Home

1-5 Feb. 2023
Some Bright Flyovers of the Int’l Space Station

Image courtesy of NASA

1-10 Feb. 2023
Locate
Comet ZTF in the Evening Sky

Image courtesy of
club member David Krause

Two Public Star Gazes for February

Image credit: club member Jerry Sherman – taken at Grassland Mtn. Obs.

Continue to check this home page as weather could change the venue or postpone and possibly cancel a star gaze. Check again after 5:00 p.m. on the afternoon of the observing session for the latest info and update.




10 Feb 2023 — Friday night — This public star gaze will be held at Grassland Mountain Observatory in Madison County, with a weather backup night of Saturday, 11 February. This event is free and open to everyone — registration is not necessary to attend. A temporary gate code, required for entry, will be provided here on the day of the star gaze by 4:00 p.m. Directions to Grassland Mountain Observatory can be found here. Sunset occurs at 6:06 p.m.

17 Feb 2023 — Friday night — The location for this star gaze will be Lookout Observatory on the UNC Asheville campus, with a weather backup date of Saturday, 18 February. While the event is free and open to everyone, pre-registration is required to attend. To learn more about how to register, please visit the UNCA Lookout Observatory website here. Sunset occurs at 6:13 p.m., with shuttle service beginning about 7:00 p.m.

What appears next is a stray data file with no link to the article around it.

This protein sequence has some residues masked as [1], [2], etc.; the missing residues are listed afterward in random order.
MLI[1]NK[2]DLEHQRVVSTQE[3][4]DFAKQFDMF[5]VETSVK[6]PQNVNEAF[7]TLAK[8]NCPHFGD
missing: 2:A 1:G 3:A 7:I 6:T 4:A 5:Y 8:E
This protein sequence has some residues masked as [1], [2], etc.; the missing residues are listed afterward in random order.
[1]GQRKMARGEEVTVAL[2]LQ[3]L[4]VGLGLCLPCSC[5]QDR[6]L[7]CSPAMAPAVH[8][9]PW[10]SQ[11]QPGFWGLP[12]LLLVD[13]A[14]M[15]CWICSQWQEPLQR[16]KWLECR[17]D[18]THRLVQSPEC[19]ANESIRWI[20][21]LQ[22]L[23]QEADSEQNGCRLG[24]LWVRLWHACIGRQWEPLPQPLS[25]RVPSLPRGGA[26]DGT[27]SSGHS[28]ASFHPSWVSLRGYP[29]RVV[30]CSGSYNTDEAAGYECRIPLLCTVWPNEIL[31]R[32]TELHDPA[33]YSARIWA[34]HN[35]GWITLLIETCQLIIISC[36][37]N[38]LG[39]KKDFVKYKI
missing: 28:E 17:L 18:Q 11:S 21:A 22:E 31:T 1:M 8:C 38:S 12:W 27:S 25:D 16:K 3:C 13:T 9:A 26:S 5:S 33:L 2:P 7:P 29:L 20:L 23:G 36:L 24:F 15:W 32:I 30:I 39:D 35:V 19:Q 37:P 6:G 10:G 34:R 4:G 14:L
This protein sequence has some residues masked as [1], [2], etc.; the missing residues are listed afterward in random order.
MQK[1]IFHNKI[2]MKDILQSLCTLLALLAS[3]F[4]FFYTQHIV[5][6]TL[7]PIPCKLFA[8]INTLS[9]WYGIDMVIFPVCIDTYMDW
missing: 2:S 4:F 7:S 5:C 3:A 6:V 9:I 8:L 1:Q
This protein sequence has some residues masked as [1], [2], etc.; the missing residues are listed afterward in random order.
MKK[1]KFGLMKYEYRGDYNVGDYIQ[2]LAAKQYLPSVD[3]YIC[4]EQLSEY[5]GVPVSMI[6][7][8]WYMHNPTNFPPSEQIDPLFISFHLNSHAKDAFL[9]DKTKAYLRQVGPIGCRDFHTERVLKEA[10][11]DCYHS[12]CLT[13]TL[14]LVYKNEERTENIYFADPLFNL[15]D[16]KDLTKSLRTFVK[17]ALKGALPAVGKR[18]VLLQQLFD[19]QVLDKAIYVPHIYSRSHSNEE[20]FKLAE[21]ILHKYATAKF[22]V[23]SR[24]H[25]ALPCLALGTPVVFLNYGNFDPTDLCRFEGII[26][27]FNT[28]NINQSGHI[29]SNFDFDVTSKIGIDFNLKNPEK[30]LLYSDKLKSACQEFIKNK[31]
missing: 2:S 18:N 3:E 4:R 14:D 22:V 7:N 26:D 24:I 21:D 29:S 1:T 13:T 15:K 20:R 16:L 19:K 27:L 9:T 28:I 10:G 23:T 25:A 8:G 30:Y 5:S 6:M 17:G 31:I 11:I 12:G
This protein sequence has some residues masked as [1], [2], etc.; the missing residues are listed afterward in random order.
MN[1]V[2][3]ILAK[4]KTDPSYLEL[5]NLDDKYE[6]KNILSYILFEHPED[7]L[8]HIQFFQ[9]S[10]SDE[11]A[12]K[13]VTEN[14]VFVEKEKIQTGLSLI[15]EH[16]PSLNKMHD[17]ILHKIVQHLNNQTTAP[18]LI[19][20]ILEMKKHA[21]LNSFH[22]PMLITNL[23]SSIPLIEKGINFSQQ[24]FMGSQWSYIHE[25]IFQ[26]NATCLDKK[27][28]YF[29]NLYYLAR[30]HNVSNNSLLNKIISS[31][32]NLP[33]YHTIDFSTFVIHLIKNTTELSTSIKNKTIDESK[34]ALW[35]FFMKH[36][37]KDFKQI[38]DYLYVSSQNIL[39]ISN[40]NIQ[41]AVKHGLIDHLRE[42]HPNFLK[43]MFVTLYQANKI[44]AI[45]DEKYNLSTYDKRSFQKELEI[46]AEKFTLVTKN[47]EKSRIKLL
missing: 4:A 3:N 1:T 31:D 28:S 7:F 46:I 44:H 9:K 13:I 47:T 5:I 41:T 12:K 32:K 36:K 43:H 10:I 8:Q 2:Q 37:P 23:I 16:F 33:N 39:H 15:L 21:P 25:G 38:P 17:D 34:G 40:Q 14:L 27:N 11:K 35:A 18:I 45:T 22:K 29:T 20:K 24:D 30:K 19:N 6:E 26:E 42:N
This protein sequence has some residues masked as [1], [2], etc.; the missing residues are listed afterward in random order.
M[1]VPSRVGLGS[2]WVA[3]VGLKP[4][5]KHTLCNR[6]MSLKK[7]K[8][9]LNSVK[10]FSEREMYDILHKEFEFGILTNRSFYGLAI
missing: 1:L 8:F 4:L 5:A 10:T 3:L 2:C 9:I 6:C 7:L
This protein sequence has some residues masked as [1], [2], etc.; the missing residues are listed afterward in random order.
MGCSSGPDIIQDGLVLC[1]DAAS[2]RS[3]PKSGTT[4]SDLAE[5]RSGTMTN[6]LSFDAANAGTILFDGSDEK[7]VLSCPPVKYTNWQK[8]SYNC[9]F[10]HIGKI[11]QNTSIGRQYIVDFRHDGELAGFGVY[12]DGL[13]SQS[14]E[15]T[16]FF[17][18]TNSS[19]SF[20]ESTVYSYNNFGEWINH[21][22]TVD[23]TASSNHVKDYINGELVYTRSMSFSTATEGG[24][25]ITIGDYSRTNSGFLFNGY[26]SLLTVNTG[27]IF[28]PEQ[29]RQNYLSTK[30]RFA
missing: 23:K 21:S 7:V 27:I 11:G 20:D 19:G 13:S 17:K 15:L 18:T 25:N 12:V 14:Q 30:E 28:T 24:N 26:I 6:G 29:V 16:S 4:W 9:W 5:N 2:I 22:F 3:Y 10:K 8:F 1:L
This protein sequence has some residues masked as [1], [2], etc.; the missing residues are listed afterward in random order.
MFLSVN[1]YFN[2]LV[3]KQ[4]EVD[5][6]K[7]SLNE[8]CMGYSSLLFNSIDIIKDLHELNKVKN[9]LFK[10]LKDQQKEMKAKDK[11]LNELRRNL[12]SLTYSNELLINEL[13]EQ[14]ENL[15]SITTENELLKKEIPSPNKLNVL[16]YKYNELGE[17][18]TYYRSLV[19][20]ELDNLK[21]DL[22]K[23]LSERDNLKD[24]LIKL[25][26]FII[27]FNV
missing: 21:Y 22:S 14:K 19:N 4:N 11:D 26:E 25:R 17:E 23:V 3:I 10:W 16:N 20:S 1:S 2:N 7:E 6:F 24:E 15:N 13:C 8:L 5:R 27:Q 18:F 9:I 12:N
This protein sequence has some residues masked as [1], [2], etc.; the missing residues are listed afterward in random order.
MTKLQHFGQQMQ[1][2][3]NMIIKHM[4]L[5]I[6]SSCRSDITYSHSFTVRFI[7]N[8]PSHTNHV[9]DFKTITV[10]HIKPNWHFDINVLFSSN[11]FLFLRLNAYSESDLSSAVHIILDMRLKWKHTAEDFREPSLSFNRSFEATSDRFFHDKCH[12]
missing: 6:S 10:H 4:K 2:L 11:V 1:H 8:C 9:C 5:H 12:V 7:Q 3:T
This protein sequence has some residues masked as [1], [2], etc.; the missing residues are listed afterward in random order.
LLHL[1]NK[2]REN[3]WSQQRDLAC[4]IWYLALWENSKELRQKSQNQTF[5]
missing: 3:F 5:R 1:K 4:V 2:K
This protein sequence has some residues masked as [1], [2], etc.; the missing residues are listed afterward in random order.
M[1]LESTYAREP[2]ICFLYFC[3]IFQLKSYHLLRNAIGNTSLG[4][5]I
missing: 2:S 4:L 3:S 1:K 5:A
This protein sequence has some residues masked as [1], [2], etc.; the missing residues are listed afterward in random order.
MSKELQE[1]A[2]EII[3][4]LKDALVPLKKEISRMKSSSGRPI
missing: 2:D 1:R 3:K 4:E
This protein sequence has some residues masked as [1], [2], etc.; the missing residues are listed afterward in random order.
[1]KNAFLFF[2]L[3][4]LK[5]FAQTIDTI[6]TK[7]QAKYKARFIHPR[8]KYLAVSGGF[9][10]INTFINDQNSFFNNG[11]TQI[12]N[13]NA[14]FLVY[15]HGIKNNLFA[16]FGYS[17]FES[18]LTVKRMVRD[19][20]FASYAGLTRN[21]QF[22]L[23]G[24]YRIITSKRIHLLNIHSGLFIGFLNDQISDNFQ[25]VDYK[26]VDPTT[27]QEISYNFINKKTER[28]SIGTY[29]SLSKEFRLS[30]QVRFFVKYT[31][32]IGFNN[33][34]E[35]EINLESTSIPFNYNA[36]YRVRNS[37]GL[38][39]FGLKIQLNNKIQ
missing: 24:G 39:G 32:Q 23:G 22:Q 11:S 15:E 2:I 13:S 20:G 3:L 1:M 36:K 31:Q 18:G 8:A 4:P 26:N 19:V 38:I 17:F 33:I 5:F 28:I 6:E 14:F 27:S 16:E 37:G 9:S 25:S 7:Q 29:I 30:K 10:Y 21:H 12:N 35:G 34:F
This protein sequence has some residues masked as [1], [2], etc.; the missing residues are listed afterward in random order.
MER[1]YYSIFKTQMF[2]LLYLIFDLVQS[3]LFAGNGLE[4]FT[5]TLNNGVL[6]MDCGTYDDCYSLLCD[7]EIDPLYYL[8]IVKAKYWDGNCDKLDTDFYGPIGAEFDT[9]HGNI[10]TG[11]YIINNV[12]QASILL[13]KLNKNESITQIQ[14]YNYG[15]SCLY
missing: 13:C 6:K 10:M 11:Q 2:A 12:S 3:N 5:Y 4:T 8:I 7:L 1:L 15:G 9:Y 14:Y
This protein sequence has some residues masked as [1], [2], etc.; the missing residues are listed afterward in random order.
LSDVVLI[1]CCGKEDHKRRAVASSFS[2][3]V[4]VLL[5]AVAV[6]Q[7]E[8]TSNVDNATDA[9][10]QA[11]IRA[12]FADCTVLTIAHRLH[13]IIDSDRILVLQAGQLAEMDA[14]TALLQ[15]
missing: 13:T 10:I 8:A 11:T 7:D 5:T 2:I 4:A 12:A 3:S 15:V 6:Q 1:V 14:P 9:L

2 March 2023 – Club Meeting Presentation
— Thursday night, 7:00 – 8:30 p.m.

This free speaker presentation will be offered in-person at the UNC-Asheville Reuter Center and virtually online. Registration is not required; use this Zoom link to watch the presentation remotely.

The James Webb Space Telescope, the Next Generation Telescope
– presented by
John O’Neal
,
NASA SOLAR SYSTEM AMBASSADOR

Learn how the JAMES WEBB SPACE TELESCOPE and the Hubble Space Telescope are similar. John will then dive into the innovations that make them different and how the JWST will enhance our understanding of the early universe by seeing farther into the past than any prior telescope has ever seen. Read more…